I would say, you know, it's been really a joy to be able to do the photography that I love to be my own master of my own ship, basically really decide what I photograph and how and then release that to the world and then be able to sell prints or merchandise or whatever, you know, commercial aspects that can develop around my work and make it work that way. It's been like I feel we live in a very exciting time for photographers and artists. We're not bound by galleries anymore. We can really do whatever we want, we can reach our audience directly. And I always encourage everybody to really explore those avenues. If you're fine art photographers, there's no reason why you shouldn't be selling merchandise prints, like think outside the box, even t shirts. You know, the first. The first year when my first flowerpower images came out, people were emailing me like, Oh my god, I love those. Do you sell calendars? And I was like, No, I mean, who uses calendars anymore? Of course not. And then I kept getting the messages. I'm like, wait, should I send in calendars? And then I figured, okay, this goes against my instinct, because, you know, I was more like, into the fine art world. And I figured, you know what, I'm just gonna embrace it. No shame in my game. And so I made a calendar and it's, it's sold really, really well. And I've been doing a calendar every year now for six years. And it's a nice little stream of revenue. So So yeah, that was I feel like I'm not answering your question directly. But I think I really want to encourage photographers to think outside the box. Nowadays, being propelled into the role of an advocate, through your photography can be super challenging. When the first images of the pimples came out, I was still unsure how I felt about these dogs. And they went viral immediately, like, within a matter of a few days and weeks, I was everywhere and celebrities were, you know, sharing them and like, it spread like wildfire. And people started approaching you for interviews, and everybody has the same question. I had the same question. So are these dogs dangerous? And I'm like, I have no idea, dude. I just took photos. And immediately I was propelled into that role of a champion or an advocate. And I wasn't really ready or prepared. And so I did a lot of research and I just stayed curious and open minded. And over the years, of course, now I've been doing this for six years. I photographed 450 pupils in flower crowns. So I've been around the country and in other countries as well. So I've had a lot of experience. And now I'm prepared to answer these questions. But back then it was challenging. But I think there's nothing better than creating a body of work that also has a message or cause attached to it. For me, that's the recipe for success. And for, you know, work that you want to share and talk about, and that is exciting.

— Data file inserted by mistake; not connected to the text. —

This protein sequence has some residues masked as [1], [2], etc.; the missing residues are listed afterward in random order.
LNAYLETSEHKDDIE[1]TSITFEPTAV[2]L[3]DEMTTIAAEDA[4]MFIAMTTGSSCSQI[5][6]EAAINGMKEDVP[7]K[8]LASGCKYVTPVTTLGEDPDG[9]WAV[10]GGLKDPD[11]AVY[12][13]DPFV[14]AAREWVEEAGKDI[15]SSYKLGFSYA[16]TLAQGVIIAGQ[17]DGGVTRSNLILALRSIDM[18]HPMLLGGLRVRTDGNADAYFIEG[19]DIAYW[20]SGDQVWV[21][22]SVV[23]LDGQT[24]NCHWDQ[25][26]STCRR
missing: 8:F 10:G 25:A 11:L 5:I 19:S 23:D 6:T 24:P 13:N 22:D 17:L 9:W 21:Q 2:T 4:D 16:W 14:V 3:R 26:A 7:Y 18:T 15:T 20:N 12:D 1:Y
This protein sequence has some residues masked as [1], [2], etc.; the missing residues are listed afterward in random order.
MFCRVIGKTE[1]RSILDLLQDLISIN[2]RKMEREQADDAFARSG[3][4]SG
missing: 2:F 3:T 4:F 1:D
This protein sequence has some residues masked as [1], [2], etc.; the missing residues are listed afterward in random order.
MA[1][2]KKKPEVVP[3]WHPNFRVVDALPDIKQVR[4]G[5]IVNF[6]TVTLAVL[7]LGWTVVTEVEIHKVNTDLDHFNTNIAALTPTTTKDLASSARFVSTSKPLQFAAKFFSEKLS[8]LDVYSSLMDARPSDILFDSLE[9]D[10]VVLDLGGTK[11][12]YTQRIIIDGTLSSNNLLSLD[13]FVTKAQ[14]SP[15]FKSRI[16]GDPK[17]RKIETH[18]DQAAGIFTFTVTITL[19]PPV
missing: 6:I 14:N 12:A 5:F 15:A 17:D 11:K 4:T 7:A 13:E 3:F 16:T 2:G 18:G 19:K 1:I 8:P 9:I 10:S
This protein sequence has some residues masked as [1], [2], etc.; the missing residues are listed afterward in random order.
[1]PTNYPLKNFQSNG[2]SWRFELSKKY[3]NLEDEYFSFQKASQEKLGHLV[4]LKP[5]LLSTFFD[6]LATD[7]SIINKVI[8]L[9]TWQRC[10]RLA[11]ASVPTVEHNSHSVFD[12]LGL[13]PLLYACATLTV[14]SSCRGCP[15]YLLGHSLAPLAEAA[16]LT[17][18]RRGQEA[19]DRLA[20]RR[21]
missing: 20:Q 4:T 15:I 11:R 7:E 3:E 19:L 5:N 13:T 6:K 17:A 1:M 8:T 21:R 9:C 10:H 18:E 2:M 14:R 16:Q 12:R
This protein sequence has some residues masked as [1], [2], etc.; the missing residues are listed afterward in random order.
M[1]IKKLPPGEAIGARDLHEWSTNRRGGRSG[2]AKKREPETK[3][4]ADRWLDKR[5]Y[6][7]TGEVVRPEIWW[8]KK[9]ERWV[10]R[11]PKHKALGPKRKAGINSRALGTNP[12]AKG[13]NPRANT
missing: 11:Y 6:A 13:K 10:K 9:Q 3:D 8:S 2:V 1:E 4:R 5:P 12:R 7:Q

Steve Arnold 19:25
I feel like with something that has got the potential to mean so much to so many people, I would assume that there's some people on the other side. Oh, yeah, yeah, who kind of disagree? Like what kind of pushback if you have.

Sophie Gamand 19:41
So I mean, there are there's a big group of people that you know, don't think people should be around. There's the rational ones that just don't know. They don't know people so just know that they're afraid. And that was me, frankly, before that. Before I started this project. I was always like, if you have to choose between a cute little Labradoodle or whatever and scary people why would you want to have a pitbull? So I was part of that group of people that was kind of on the fence Really? Those people if they open minded I think work like mind can open the the idea to like, how about the individual like, is this dog scary? Has this dog done anything You know? And then you realize all of a sudden that you fear is completely unfunded? Because Oh yeah, my neighbor has a pitbull and he's the most loving, cutest little thing. And beside that group of rational people, there is also a group smaller of pure haters, and those tried to get me in trouble for sure. You know, they created a fake Yelp page, just sort of slander me slander my business, you know, and Yelp refused to take it down, by the way, because Yelp is the mafia of the internet. And everybody should stay away from them. But yeah, so it was like this fake page. I would get a lot of hate. They would send me photos of Children who had been disfigured by dogs and I would get hateful emails at once I had an exhibit in the gallery received a letter, you know? So yeah, I mean, I definitely I was told that I had blood on blood on my hands, you know that I should be held responsible next time a pit bull kills someone. And like all these things were really difficult to deal with. Yeah.

Steve Arnold 21:24
How do you sort of reconcile that? Yeah. How do you get through,

Sophie Gamand 21:28